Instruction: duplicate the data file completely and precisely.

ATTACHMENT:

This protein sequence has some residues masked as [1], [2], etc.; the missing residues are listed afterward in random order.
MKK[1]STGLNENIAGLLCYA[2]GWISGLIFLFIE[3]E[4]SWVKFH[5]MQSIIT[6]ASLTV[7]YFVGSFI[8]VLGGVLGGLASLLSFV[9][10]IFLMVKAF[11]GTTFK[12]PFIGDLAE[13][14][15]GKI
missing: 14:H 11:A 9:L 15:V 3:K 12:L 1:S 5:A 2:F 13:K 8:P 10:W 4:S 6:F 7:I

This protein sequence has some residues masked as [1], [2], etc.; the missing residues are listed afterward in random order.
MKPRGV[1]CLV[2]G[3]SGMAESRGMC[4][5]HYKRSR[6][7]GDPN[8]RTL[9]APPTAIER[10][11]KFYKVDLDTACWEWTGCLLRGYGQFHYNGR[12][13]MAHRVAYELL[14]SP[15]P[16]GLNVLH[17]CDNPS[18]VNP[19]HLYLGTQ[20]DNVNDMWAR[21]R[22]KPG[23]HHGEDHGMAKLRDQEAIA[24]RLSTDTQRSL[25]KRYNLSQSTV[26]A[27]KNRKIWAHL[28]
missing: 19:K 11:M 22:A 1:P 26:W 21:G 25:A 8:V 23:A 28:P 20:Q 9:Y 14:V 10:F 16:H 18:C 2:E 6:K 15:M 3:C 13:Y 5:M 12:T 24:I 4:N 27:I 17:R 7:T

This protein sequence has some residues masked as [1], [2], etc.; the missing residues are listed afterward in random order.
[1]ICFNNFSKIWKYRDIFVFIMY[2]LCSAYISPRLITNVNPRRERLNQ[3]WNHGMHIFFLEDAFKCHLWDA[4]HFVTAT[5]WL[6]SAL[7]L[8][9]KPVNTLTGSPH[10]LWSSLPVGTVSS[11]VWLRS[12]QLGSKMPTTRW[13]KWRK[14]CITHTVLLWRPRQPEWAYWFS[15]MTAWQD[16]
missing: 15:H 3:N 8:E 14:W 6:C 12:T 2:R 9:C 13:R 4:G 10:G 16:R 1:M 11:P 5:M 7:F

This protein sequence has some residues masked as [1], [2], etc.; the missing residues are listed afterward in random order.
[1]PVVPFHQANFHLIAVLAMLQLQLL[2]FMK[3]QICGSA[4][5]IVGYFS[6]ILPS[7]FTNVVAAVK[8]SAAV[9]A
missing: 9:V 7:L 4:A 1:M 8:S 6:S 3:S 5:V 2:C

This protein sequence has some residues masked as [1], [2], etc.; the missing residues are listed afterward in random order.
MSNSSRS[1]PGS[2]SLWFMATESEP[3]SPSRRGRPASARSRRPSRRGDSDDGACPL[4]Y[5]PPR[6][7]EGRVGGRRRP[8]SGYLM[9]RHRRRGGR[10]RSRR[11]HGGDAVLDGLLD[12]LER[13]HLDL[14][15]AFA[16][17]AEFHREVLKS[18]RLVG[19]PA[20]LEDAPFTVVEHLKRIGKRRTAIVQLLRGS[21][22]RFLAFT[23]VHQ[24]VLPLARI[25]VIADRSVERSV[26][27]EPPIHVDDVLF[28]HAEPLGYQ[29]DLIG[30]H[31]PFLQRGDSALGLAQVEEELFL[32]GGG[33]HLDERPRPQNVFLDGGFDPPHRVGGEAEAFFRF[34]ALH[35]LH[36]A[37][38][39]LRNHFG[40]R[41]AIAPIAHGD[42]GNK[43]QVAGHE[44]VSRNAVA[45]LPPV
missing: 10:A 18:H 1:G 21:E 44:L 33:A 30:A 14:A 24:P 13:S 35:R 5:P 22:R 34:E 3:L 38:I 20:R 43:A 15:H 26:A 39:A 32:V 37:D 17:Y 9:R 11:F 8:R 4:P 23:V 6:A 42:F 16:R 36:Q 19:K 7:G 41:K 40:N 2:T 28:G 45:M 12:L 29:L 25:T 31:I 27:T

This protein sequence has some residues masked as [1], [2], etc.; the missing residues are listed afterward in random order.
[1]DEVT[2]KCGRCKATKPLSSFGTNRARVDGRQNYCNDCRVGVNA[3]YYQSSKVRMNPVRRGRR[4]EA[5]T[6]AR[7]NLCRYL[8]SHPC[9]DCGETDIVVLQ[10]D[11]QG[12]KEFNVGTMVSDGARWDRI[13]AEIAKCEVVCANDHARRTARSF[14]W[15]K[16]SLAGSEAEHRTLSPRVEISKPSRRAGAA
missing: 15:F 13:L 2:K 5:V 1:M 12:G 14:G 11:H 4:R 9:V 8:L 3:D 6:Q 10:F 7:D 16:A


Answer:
This protein sequence has some residues masked as [1], [2], etc.; the missing residues are listed afterward in random order.
MKK[1]STGLNENIAGLLCYA[2]GWISGLIFLFIE[3]E[4]SWVKFH[5]MQSIIT[6]ASLTV[7]YFVGSFI[8]VLGGVLGGLASLLSFV[9][10]IFLMVKAF[11]GTTFK[12]PFIGDLAE[13][14][15]GKI
missing: 14:H 11:A 9:L 15:V 3:K 12:L 1:S 5:A 2:F 13:K 8:P 10:W 4:S 6:F 7:I

This protein sequence has some residues masked as [1], [2], etc.; the missing residues are listed afterward in random order.
MKPRGV[1]CLV[2]G[3]SGMAESRGMC[4][5]HYKRSR[6][7]GDPN[8]RTL[9]APPTAIER[10][11]KFYKVDLDTACWEWTGCLLRGYGQFHYNGR[12][13]MAHRVAYELL[14]SP[15]P[16]GLNVLH[17]CDNPS[18]VNP[19]HLYLGTQ[20]DNVNDMWAR[21]R[22]KPG[23]HHGEDHGMAKLRDQEAIA[24]RLSTDTQRSL[25]KRYNLSQSTV[26]A[27]KNRKIWAHL[28]
missing: 19:K 11:M 22:A 1:P 26:W 21:G 25:A 8:V 23:A 28:P 20:Q 9:Y 14:V 10:F 16:H 18:C 2:E 6:K 15:M 3:C 13:Y 5:M 12:T 24:I 4:N 27:I 17:R 7:T

This protein sequence has some residues masked as [1], [2], etc.; the missing residues are listed afterward in random order.
[1]ICFNNFSKIWKYRDIFVFIMY[2]LCSAYISPRLITNVNPRRERLNQ[3]WNHGMHIFFLEDAFKCHLWDA[4]HFVTAT[5]WL[6]SAL[7]L[8][9]KPVNTLTGSPH[10]LWSSLPVGTVSS[11]VWLRS[12]QLGSKMPTTRW[13]KWRK[14]CITHTVLLWRPRQPEWAYWFS[15]MTAWQD[16]
missing: 15:H 3:N 8:E 14:W 6:C 12:T 2:R 9:C 13:R 4:G 10:G 16:R 1:M 11:P 5:M 7:F

This protein sequence has some residues masked as [1], [2], etc.; the missing residues are listed afterward in random order.
[1]PVVPFHQANFHLIAVLAMLQLQLL[2]FMK[3]QICGSA[4][5]IVGYFS[6]ILPS[7]FTNVVAAVK[8]SAAV[9]A
missing: 9:V 7:L 4:A 1:M 8:S 6:S 3:S 5:V 2:C

This protein sequence has some residues masked as [1], [2], etc.; the missing residues are listed afterward in random order.
MSNSSRS[1]PGS[2]SLWFMATESEP[3]SPSRRGRPASARSRRPSRRGDSDDGACPL[4]Y[5]PPR[6][7]EGRVGGRRRP[8]SGYLM[9]RHRRRGGR[10]RSRR[11]HGGDAVLDGLLD[12]LER[13]HLDL[14][15]AFA[16][17]AEFHREVLKS[18]RLVG[19]PA[20]LEDAPFTVVEHLKRIGKRRTAIVQLLRGS[21][22]RFLAFT[23]VHQ[24]VLPLARI[25]VIADRSVERSV[26][27]EPPIHVDDVLF[28]HAEPLGYQ[29]DLIG[30]H[31]PFLQRGDSALGLAQVEEELFL[32]GGG[33]HLDERPRPQNVFLDGGFDPPHRVGGEAEAFFRF[34]ALH[35]LH[36]A[37][38][39]LRNHFG[40]R[41]AIAPIAHGD[42]GNK[43]QVAGHE[44]VSRNAVA[45]LPPV
missing: 10:A 18:H 1:G 21:E 44:L 33:A 30:A 14:A 24:P 13:S 35:R 5:P 22:R 34:E 3:L 38:I 20:R 43:A 15:H 26:A 39:A 32:V 37:D 17:Y 9:R 11:F 8:R 4:P 23:V 6:A 42:F 16:R 36:Q 19:K 7:G 41:K 40:N 2:T 28:G 45:M 12:L 29:L 25:T 31:I 27:T

This protein sequence has some residues masked as [1], [2], etc.; the missing residues are listed afterward in random order.
[1]DEVT[2]KCGRCKATKPLSSFGTNRARVDGRQNYCNDCRVGVNA[3]YYQSSKVRMNPVRRGRR[4]EA[5]T[6]AR[7]NLCRYL[8]SHPC[9]DCGETDIVVLQ[10]D[11]QG[12]KEFNVGTMVSDGARWDRI[13]AEIAKCEVVCANDHARRTARSF[14]W[15]K[16]SLAGSEAEHRTLSPRVEISKPSRRAGAA
missing: 15:F 13:L 2:K 5:V 1:M 12:G 14:G 11:H 4:R 9:V 8:L 3:D 6:Q 10:F 7:D 16:A